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grunt-extract-css-media

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    grunt-extract-css-media

grunt task to split css files in html files into separate medie query css files


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grunt-extract-css-media

A grunt task for extracting media queries out of CSS files and store them in separate files. It uses extract-css-media and issues with the created css itself should be reported here.

With the right options, it can also create html snippet files, which contain the link tags to that extracted CSS files with the right media attributes.

Background

Like you can read on the Google Developer's article about render blocking css, it's good for the loading performance of a web page to load CSS files separately for different media types. Therefore you can specify media attributes on the link tags to let the CSS files be loaded only when they're required. If the media query doesn't match, the CSS gets loaded though but it doesn't block the rendering anymore.

Since it's sometimes complicated to structure your CSS (especially when using sass, where you can write media queries hierarchically) this way, I wrote this grunt plugin, to let these files be generated automatically.

Getting Started

If you haven't used Grunt before, be sure to check out the Getting Started guide, as it explains how to create a Gruntfile as well as install and use Grunt plugins. Once you're familiar with that process, you may install this plugin with this command:

npm install grunt-extract-css-media -S

Once the plugin has been installed, it may be enabled inside your Gruntfile with this line of JavaScript:

grunt.loadNpmTasks('grunt-extract-css-media');

Options

minRules: Number - Default: 20

Gets passed to the extractCssMedia module and specifies a minimum number of rules for a media query to be required to split that media query definitions into an extra string.

The background for that is, that there are sometimes media queries which contain only a little amount of definitions. In that case it often makes sense to keep them in the overall css.

compress: Boolean - Default: true

The parameter gets passed to the extractCssMedia module which itself passes it to css.parse. When set to true, the output CSS gets minified.

note

The compress option doesn't produce a fully minimized css. Like you can already see in the example output, the splitting semicolon for CSS definitions is also added to the last statement of each definition. If you really want to have the smallest css, you should use a real minifier after the media query separation.

snippetDest: String

If the value is set, a snippet html file gets created, which contains link tags with the appropriate media attributes for all created CSS files.

hrefBase: String,

If snippetDest is set, the hrefBaseOption specifies the prefixing path for the created hrefs in the link tags. This can be used, to adjust the CSS urls to your webserver configuration. If it's not set, then hrefs will be the same as specified by the snippetDest option.

Include the created files via grunt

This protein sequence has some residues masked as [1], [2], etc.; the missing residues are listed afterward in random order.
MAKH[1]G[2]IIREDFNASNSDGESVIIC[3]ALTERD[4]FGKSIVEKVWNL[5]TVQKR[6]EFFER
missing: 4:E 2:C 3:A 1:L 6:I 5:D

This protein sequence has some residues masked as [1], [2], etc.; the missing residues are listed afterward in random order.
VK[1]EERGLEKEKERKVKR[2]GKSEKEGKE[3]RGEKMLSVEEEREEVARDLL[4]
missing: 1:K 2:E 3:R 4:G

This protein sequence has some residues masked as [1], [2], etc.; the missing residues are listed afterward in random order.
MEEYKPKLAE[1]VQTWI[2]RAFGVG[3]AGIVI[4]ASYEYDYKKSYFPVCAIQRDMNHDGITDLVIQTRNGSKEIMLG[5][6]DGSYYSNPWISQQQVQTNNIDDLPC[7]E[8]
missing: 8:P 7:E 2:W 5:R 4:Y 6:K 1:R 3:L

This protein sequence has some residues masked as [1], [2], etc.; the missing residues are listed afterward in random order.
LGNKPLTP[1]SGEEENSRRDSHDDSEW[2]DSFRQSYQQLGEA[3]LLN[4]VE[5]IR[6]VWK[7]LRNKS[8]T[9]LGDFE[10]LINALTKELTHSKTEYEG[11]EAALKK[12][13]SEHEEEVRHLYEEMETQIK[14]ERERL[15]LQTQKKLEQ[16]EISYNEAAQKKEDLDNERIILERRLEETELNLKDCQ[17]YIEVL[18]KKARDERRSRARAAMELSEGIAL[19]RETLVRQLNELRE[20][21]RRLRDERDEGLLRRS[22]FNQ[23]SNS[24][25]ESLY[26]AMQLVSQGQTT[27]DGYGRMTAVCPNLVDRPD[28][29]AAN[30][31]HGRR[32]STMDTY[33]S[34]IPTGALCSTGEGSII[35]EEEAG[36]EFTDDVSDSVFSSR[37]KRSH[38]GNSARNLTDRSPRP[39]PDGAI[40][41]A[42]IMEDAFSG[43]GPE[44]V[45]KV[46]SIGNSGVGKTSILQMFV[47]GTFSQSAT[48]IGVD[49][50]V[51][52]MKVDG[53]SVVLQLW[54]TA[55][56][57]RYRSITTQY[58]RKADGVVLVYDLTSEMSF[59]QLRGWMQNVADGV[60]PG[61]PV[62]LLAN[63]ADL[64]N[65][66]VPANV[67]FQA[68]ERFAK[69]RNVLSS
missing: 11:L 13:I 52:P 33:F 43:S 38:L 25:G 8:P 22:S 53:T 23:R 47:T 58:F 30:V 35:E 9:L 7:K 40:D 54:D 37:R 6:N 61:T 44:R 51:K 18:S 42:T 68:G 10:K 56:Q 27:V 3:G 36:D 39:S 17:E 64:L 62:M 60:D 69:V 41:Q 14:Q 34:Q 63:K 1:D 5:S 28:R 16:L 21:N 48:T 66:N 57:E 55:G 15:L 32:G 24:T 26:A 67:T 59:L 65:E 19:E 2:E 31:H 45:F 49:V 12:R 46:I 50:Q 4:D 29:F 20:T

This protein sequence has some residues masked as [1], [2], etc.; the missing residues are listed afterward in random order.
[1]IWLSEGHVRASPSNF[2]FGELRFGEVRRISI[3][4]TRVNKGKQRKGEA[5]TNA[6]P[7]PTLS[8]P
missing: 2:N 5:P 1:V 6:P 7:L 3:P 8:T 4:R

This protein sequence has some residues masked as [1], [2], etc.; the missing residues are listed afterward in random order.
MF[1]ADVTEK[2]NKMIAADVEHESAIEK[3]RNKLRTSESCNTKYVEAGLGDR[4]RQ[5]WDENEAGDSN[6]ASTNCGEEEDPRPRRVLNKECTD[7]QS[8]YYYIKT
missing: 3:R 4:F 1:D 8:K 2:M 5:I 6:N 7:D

By using the processhtml plugin, you can easily include the created html snippet into your HTML files.

According to the documentation, you can specify an include comment around the css files, which you processed with grunt-extract-css-media and it automatically includes the snippet at this place.

To let the snippet be created, you have to specify the snippetDest option.

Example config

This is a very basic grunt configuration which uses processhtml and extract-css-media.

gruntfile.js

module.exports = function (grunt) {
    grunt.initConfig({
        processhtml: {
            dist: {
                files: {
                    'dest/index.html': ['src/index.html']
                }
            }
        },

        extractCssMedia: {
            dist: {
                options: {
                    minRules: 3,
                    snippetDest: 'dest/snippet/medias.html',
                    hrefBase: './css/'
                },
                files: [{
                    src: ['src/shop.css'],
                    dest: 'dest/css/'
                }]
            }
        }
    })

    grunt.loadNpmTasks('grunt-processhtml')
    grunt.loadNpmTasks('grunt-extract-css-media')

    grunt.registerTask('default', ['extractCssMedia', 'processhtml'])
}

index.html

<!DOCTYPE html>
<html lang="en">
<head>
    <meta charset="UTF-8">
    <title>grunt-extract-css-media Example</title>

    <!-- build:include ../dest/snippet/medias.html -->
    <link rel="stylesheet" type="text/css" href="src/style.css" />
    <!-- /build -->
</head>
<body>

</body>
</html>

style.css

body {
    color: green;
}

@media screen and (min-width: 100px) {
    html {
        background: red;    
    }
    
    body {
        background: green;
    }
    
    p {
        background: black;
    }
}

/* will be in style_all.css since the setting says, there are at least 3 rules required for the extraction */
@media screen and (min-width: 200px) {
    html {
        background: yellow;
    }
}

output

<!DOCTYPE html>
<html lang="en">
<head>
    <meta charset="UTF-8">
    <title>Extract</title>

    <link rel="stylesheet" type="text/css" href="./css/style_screen_and_min_width_100px.css" media="screen and (min-width: 100px)" />
<link rel="stylesheet" type="text/css" href="./css/style_all.css" media="all" />
</head>
<body>

</body>
</html>

Yeah, I know, the indentation breaks, but probably you minimize the html anyways ;)

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Last updated on 28 Jul 2016

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